by Dylan Goodman

Yesterday was April the 11th, the birthday of American songwriter Richard Berry, and a day of celebration for his most famous creation; “Louie Louie”. Since it was written by Berry in 1955 and covered by the Kingsmen in ‘63, it has become a rock standard and one of the most covered songs in history. Following a simple riff that only involves 3 different chords, this tale of a Jamaican sailor returning to his island home to see his love again has been bashed out countless times and has proven to be a timeless classic. It is an essential for any group’s repertoire. Coming up is a list of my 10 favourite versions of Louie Louie, excluding Richard Berry’s original…

10- Motörhead

Motörhead brought us this hardcore rendition of the track for their first single with Bronze Records in 1978. It’s surprisingly faithful to The Kingsmen song for a heavy metal band, with “Fast” Eddie Clarke’s playing those familiar chords on guitar. Lemmy’s unmistakable bass sound kicks in about halfway through, giving the track some momentum towards its end. Give it a listen.

9-The Kinks 

According to Larry Page, manager of The Kinks, the iconic riff from “You Really Got Me”, came about while Ray Davies was trying to figure out the chords for Louie Louie. This relaxed rendition sounds like it was recorded in sun chairs on somebody’s patio on a lazy, sunny day, and captures their characteristic laid-back sound perfectly.

8-Iggy and The Stooges

This one is just downright crude and filthy. From The Stooges live album released in 1976, Metallic K.O. It has entertainingly rude lyric changes (I’d advise against playing it in front of your grandparents), some jazzy piano amongst the fuzzy guitar and is taken from the second half of their very last performance before their breakup in 1974.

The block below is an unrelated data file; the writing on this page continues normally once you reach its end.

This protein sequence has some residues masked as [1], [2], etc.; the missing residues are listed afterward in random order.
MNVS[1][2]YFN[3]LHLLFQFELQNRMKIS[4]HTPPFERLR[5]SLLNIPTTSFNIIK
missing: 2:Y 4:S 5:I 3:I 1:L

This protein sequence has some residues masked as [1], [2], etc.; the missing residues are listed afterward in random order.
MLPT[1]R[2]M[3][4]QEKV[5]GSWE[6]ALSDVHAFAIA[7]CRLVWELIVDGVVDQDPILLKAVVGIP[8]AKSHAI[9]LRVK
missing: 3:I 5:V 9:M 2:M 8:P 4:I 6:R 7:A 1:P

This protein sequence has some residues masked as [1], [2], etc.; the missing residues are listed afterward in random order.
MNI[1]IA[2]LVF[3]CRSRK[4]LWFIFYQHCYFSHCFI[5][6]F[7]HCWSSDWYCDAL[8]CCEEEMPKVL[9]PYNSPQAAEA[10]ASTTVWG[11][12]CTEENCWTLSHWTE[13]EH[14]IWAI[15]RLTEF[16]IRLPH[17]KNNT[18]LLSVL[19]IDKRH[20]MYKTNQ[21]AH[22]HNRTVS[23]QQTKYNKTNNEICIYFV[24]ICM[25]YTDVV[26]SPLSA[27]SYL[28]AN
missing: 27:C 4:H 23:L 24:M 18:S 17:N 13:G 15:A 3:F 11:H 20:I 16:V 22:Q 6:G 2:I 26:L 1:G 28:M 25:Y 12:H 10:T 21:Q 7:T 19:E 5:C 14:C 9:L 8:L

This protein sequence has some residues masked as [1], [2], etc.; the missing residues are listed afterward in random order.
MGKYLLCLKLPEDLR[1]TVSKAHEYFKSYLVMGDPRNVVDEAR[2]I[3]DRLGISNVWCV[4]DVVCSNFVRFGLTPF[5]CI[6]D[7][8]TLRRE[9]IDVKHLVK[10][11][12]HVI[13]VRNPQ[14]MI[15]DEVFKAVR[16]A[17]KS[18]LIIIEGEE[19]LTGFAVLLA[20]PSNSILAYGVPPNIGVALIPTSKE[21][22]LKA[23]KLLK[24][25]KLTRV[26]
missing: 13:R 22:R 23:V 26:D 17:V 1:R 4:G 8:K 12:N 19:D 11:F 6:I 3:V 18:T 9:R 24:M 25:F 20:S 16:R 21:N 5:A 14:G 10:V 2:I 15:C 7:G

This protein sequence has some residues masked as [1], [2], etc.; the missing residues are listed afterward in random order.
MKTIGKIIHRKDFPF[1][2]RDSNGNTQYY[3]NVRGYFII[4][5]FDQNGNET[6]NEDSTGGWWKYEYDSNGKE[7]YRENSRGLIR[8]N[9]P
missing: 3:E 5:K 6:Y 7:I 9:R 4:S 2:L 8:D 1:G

7-Tina Turner 

This 1988 take on the song is made by Tina Turner’s sexually charged, soaring voice, and her fresh set of lyrics. If you happen to be planning a yacht trip through the Caribbean Sea, this might just be the version you’d listen to while dancing around the sun-soaked deck.

6-Black Flag

A bona fide punk rock take on the track, this 1981 single just isn’t long enough, ending before the 1:20 mark. It was the band’s first release with Dez Cadena as singer, who belts out his own genius, emotionless lyrics with attitude over the traditional riff; “You know the pain that’s in my heart / It just shows I’m not very smart”.

5-The Clash

The 1977 bootleg Louie Is a Punkrocker yielded this excellent cover. It’s straightforward, features some very un-subtle bass, and Strummer howls those almost undecipherable lyrics. It’s just about what you’d expect from The Clash, and it makes for a grand tune.

4-Otis Redding

Redding’s debut album from 1964, Pain in My Heart, featured this swaggy, soulful cover, complete with a saxophone solo. It’s a fantastic interpretation of the song, from one of the greatest singers in history. It’s guaranteed to put a swing in your step as you walk down the street.

3-The Kingsmen

The version that catapulted Richard Berry’s song to fame. Recorded in one take, reportedly for $50 back in 1963, this seminal hit stayed in the Billboard Hot 100 for a total of 16 weeks, even garnering attention from the FBI for it’s supposedly lewd lyrics. The FBI’s investigation concluded that they “were unable to interpret any of the wording in the record and, therefore, could not make a decision concerning the matter”, making this nonchalant sounding cover even more legendary.

2-The Sonics

In 1966, garage rock band The Sonics recorded this extra-raw, extra-fuzzy cover, cementing it’s place as a garage rock standard. The Sonic’s also brought another of Richard Berry’s songs into the spotlight, when they released a cover of “Have Love, Will Travel” on their 1965 debut album, Here Are The Sonics!!!

1-Toots and The Maytals 

My personal favourite, the first version I ever heard and perhaps the most inventive and original take on the track on this list. Toots and the Maytals abandoned the traditional 3 chord version of Louie Louie, and the familiar riff to create this triumphant, yet laid back, reggae number. This cover from their 1973 album Funky Kingston comes in at nearly 6 minutes, but I can’t help wishing it went on a bit longer.